Ruger Precision Rifle Review

Ruger Precision Rifle with scope

Ruger Precision Rifle with scope

If you’re into precision rifle shooting, you’d have to be living under a rock not to have heard of the Ruger Precision Rifle. Featuring an aluminum chassis, AR-style forend, adjustable buttstock, and innovative magazine well that accepts many different styles of magazine, Ruger rocked the shooting world with a very low introductory price. In the world of precision rifle shooting (sometimes called precision rifle shoots or sniper shoots), it’s an exciting rifle because it can get competitors into a sport with a factory-ready rifle. Many competitors would previously be forced to build a rifle from a Remington 700 or other action, an aluminum chassis, and other parts. The Ruger offers almost everything in a reasonably priced package (about $1700 in Canada, $1300 in the US)

Ruger Precision Rifle Features

  • Available in 243, 6.5 Creedmoor, and 308 Winchester. Get the 6.5 CM! 20-26″ barrel depending on cartridge
  • Empty weight 9.7-11lbs depending on cartridge.
  • Medium contour barrel, 5R rifling, threaded at the muzzle for brakes, flash hiders, or suppressors.
  • Keymod handguard
  • 20 MOA picatinny rail on the receiver
  • 3 lug bolt somewhat similar to the Ruger American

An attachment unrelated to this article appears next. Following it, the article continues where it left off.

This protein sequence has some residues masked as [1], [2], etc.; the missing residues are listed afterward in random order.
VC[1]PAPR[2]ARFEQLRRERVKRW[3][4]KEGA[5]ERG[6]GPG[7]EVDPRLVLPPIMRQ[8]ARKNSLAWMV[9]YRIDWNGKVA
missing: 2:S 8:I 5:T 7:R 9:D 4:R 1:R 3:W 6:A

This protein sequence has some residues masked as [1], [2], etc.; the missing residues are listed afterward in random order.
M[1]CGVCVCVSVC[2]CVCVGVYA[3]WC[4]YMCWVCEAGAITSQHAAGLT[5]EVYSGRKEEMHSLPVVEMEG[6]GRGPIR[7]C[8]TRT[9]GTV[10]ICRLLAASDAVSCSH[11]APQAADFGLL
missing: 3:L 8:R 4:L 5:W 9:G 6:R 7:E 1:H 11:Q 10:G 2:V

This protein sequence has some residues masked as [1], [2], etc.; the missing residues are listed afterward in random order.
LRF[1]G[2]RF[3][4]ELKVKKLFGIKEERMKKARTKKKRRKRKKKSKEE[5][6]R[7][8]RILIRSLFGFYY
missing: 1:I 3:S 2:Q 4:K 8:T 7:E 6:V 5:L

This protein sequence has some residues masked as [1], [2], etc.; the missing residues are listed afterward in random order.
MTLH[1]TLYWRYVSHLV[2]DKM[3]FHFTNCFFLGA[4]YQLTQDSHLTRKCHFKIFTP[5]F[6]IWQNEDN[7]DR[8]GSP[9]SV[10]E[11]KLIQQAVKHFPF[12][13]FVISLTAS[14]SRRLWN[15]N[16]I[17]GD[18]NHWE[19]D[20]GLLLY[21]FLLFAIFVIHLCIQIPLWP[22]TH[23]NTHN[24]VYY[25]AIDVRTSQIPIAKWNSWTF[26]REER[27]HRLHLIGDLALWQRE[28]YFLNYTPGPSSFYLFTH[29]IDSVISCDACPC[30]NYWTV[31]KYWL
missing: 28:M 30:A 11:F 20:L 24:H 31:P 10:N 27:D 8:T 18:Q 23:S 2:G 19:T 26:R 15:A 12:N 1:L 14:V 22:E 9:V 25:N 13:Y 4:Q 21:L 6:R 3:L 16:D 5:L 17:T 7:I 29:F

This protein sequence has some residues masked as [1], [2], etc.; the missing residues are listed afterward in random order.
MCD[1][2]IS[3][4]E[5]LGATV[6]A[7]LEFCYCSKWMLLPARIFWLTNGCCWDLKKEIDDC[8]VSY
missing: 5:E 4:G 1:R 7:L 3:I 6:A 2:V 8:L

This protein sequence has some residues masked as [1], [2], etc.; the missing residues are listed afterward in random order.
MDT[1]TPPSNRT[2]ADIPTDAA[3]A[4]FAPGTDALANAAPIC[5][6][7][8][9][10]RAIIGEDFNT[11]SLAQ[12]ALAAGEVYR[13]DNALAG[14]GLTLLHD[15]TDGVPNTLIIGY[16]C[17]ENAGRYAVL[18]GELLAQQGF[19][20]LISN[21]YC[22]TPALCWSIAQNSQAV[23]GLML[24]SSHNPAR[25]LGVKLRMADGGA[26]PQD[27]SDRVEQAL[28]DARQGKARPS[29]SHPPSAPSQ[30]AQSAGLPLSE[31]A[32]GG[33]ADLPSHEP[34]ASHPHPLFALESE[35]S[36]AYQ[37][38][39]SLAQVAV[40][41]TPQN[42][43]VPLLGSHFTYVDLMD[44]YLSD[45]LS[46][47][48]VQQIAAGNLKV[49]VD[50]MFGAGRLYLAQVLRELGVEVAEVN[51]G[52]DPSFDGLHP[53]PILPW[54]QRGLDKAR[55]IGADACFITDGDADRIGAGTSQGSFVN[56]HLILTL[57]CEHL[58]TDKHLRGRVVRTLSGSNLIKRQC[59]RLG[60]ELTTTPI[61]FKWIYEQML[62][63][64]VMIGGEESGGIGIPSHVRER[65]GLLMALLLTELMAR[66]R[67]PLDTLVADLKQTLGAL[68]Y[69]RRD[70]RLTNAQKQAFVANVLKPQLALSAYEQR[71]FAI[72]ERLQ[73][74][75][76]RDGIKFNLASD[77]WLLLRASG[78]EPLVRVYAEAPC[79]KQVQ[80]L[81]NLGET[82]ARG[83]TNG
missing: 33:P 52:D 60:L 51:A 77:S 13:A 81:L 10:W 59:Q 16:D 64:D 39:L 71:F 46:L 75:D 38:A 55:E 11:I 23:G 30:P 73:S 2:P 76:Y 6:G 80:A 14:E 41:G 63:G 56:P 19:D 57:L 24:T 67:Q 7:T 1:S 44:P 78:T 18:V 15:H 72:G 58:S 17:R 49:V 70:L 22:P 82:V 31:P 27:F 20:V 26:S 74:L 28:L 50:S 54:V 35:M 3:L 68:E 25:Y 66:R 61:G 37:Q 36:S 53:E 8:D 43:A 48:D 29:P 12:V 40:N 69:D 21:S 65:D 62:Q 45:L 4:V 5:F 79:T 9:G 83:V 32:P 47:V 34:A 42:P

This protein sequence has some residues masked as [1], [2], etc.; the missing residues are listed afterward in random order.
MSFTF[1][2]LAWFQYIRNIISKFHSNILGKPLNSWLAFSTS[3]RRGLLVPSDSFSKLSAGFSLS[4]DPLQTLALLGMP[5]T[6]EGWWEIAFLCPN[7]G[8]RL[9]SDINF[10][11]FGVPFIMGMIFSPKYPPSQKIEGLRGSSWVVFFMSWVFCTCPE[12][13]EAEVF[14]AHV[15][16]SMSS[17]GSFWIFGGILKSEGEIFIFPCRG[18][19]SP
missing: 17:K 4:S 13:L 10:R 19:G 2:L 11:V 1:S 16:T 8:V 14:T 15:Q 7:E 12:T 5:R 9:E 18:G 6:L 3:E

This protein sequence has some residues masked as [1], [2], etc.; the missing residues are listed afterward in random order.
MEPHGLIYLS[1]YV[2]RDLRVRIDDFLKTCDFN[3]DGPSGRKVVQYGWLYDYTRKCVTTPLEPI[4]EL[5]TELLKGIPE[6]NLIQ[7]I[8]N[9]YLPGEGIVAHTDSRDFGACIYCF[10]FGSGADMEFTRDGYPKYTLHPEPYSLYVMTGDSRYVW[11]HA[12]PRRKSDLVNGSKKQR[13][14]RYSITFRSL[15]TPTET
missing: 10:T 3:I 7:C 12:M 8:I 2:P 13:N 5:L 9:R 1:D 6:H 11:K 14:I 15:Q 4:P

• Magwell that supports AICS, M110, SR-25, DPMS, Magpul, and some M14 mags.
  • Adjustable trigger from 2.25 – 5lbs
  • Bolt retracts into the stock, enabling a true straight-back recoil path
  • AR-style safety
  • Folding buttstock adjustable for cheek height and length of pull. Bottom rail for rear monopod.
Ruger Precision Rifle action

action

Usability

Ruger really brought their ‘A’ game with the usability of this rifle. The AR-style safety is exactly what all bolt action, pistol-gripped rifles need. The rear stock adjusts for length of pull and has an adjustable cheek riser that will help adjust for different shooters and different height optics. I would have liked if the buttpad could be adjusted for height and cant, as I felt the buttpad rode a little low when shooting from prone.

Changing magazines is as easy as most precision bolt action rifles. The fact that it can use so many different styles of magazine is really cool, because it means you can pick higher quality, lower cost, or share magazines. I tested it with some M14 magazines and found it worked just fine!

Mounting optics is just slightly more challenging than a typical bolt action because of the flat top rail that continues through the forend. You may need higher rings than you would typically need mounting on a bolt action rifle without a flat top rail like this one to clear the objective on the scope.

The bolt is easily accessible and is easy to run, but the way the bolt is machined means it kind of grinds/makes a zipping sound as it goes into the rifle. It doesn’t affect the operation of the rifle, but it isn’t quite as silent as other bolt action rifles. I noted the same thing in my review of the Ruger American Rifle.